Hundreds of endangered tree snails were sent back to their native island of Tahiti as part of an international zoo conservation project. Partula snail populations from French Polynesia were decimated in the 1970s after the predatory ‘rosy wolf snail’ was introduced from Florida to rid the islands of a previously-introduced alien species – the giant African land snail – but instead, the rapacious predator devoured the tiny native snails.
The release is the result of an international collaborative breeding programme between zoos and collections across the world, including the Royal Zoological Society of Scotland (RZSS), Edinburgh Zoo, Marwell Zoo, Bristol Zoo, Chester Zoo, and ZSL London Zoo. Over the past 30 years, zoos around the world have built up partula snail populations as part of captive breeding programmes.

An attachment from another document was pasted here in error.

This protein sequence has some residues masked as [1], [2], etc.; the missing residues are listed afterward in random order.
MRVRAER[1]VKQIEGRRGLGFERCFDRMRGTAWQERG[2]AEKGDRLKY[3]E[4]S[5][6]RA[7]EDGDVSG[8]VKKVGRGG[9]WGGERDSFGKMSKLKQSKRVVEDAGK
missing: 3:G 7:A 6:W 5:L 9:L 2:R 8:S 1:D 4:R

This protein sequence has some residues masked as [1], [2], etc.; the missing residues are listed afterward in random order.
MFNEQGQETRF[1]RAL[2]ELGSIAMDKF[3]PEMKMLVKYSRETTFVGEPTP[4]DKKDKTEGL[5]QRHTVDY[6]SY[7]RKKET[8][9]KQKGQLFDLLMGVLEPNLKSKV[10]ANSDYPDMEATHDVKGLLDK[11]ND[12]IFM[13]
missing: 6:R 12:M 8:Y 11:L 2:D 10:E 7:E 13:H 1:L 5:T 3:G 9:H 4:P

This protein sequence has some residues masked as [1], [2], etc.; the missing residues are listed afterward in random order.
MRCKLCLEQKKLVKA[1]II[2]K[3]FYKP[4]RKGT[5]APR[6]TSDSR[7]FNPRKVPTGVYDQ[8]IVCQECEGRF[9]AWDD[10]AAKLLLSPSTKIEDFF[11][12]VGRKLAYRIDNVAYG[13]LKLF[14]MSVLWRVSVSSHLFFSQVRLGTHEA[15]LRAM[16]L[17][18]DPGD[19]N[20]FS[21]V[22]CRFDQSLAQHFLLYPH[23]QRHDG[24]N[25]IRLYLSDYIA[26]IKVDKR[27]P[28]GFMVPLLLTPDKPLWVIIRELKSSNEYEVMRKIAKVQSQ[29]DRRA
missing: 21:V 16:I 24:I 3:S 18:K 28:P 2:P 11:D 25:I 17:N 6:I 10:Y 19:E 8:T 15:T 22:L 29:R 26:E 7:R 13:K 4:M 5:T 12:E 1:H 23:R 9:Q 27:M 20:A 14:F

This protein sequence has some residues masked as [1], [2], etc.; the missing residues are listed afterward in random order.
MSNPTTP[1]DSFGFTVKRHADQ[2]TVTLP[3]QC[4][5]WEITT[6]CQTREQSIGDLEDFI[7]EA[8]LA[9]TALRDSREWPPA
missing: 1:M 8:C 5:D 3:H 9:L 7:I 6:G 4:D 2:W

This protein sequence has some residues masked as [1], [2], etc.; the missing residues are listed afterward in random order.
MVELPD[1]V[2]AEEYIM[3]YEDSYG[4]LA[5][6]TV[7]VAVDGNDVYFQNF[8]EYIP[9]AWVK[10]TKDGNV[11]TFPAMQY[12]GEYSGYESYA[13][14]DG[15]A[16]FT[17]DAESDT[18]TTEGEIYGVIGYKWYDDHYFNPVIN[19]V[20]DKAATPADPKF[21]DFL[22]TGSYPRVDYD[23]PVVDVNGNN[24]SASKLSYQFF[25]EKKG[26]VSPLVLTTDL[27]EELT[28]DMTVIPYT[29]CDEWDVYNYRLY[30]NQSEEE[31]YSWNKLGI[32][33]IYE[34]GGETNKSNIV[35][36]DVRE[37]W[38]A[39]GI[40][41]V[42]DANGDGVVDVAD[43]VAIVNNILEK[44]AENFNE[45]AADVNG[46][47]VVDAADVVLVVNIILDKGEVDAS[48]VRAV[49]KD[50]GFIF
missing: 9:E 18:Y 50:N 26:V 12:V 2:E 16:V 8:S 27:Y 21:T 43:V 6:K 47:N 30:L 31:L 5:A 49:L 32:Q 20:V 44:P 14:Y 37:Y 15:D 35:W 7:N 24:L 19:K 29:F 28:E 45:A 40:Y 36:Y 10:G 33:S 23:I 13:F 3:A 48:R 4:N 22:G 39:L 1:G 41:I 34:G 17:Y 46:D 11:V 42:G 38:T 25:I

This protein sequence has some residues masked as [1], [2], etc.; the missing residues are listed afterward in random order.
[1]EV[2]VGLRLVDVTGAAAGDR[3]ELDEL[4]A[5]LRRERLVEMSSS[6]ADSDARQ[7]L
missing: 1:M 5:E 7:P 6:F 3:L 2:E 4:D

The various subspecies of partula snails kept in captivity are managed under the International Partulid Conservation programme, which combines the breeding programme in 15 different institutions around the world with conservation work in the Polynesian islands.
652 snails from across the partnership were released in Tahiti. Around 46 out of 65 identified species of Polynesian partula are extinct.